Stomach ulceration in humans is a prominent medical condition and there has long been pressure to develop effective and convenient ways to address this problem. Until relatively recently, we relied on simply neutralizing stomach acid by pouring alkaline solutions (i.e., Alka Seltzer, Tums, Rolaids etc.) into the stomach. In fact, ulceration is a complicated process and there are many ways to address it.
Sucralfate was developed as an adjunctive treatment for stomach ulcers in humans. Sucralfate is a sucrose aluminum hydroxide compound that forms a gel-like webbing over ulcerated or eroded tissues, thus serving as a sort of a bandage. It is effective in the upper GI tract: stomach, duodenum (upper small intestine), and esophagus.
Sucralfate not only “bandages” the ulcer but accumulates healing tissue factors in its bandage; it not only protects the ulcer but actively assists in the healing process.
How This Medication Is Used
Sucralfate may be used in any condition associated with stomach ulceration. Common examples include: toxin ingestion, aspirin.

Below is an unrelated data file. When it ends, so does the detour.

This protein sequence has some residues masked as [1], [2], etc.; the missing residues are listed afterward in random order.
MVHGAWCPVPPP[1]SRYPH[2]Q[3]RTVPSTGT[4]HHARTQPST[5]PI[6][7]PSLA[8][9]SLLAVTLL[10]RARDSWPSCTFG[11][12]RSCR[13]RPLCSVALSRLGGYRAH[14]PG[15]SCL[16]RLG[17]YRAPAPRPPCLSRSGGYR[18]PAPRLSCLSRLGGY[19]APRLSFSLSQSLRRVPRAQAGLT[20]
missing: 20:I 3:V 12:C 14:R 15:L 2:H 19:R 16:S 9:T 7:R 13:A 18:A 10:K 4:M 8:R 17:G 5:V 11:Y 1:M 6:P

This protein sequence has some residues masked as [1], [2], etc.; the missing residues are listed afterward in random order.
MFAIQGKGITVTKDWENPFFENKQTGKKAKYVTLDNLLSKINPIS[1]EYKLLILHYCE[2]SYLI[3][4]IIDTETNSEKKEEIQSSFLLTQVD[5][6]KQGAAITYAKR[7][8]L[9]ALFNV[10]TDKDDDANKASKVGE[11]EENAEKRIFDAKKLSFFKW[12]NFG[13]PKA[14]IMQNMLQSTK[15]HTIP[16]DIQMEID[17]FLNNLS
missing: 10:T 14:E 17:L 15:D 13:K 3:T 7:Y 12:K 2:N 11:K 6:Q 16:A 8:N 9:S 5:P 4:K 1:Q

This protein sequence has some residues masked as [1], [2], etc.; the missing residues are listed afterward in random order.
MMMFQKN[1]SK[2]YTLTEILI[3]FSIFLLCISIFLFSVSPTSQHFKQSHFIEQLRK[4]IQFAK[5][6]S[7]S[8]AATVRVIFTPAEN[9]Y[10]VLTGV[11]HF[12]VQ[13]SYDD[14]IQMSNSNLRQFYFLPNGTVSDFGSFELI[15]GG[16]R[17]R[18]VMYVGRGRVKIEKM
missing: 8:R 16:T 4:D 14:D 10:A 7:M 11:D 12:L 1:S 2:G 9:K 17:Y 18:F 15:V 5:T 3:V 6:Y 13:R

One dose of Sucralfate lasts approximately 6 hours after it is taken orally (by mouth).
Because sucralfate is a locally acting medication and is not absorbed into the body, it has limited side effects potential. Approximately 2% of humans taking sucralfate report constipation as a side effect.
Interactions With Other Drugs
The following medications will be bound by sucralfate and thus will not work as well as normal:
- Tetracycline (an antibiotic)
- Phenytoin (a heart and seizure medication)
- Fluoroquinolone antibiotics (such as enrofloxacin, orbifloxacin, marbofloxacin etc.)
- Digoxin (a heart medication)
- Azithromycin (an antibiotic)
- Doxycycline (an antibiotic)
- Erythromycin (an antibiotic)
- Ketoconazole (an anti-fungal),,
- Theophylline (an airway dilator)
- Thyroxine (thyroid hormone supplement)
This problem is solved by staggering the timing of when you give sucralfate with these other medications by at least 2 hours.
Sucralfate requires stomach acid in order to form its protective gel. If possible, it should be given 30 minutes prior to giving an antacid.
Concerns And Cautions
Sucralfate tablets do not dissolve well intact and should be crushed, mixed in a little water, and given as a slurry.
Despite the sucrose in the molecular formula of this medication, there is no problem administering sucralfate to diabetic patients.
Sucralfate must be given four times daily in order to provide a continuous protective layer on the ulcer. This is an inconvenient schedule but if doses are skipped, the ulcer goes unprotected for that period of time.
Ideally, this medication is given on an empty stomach (at least one hour before feeding or two hours after).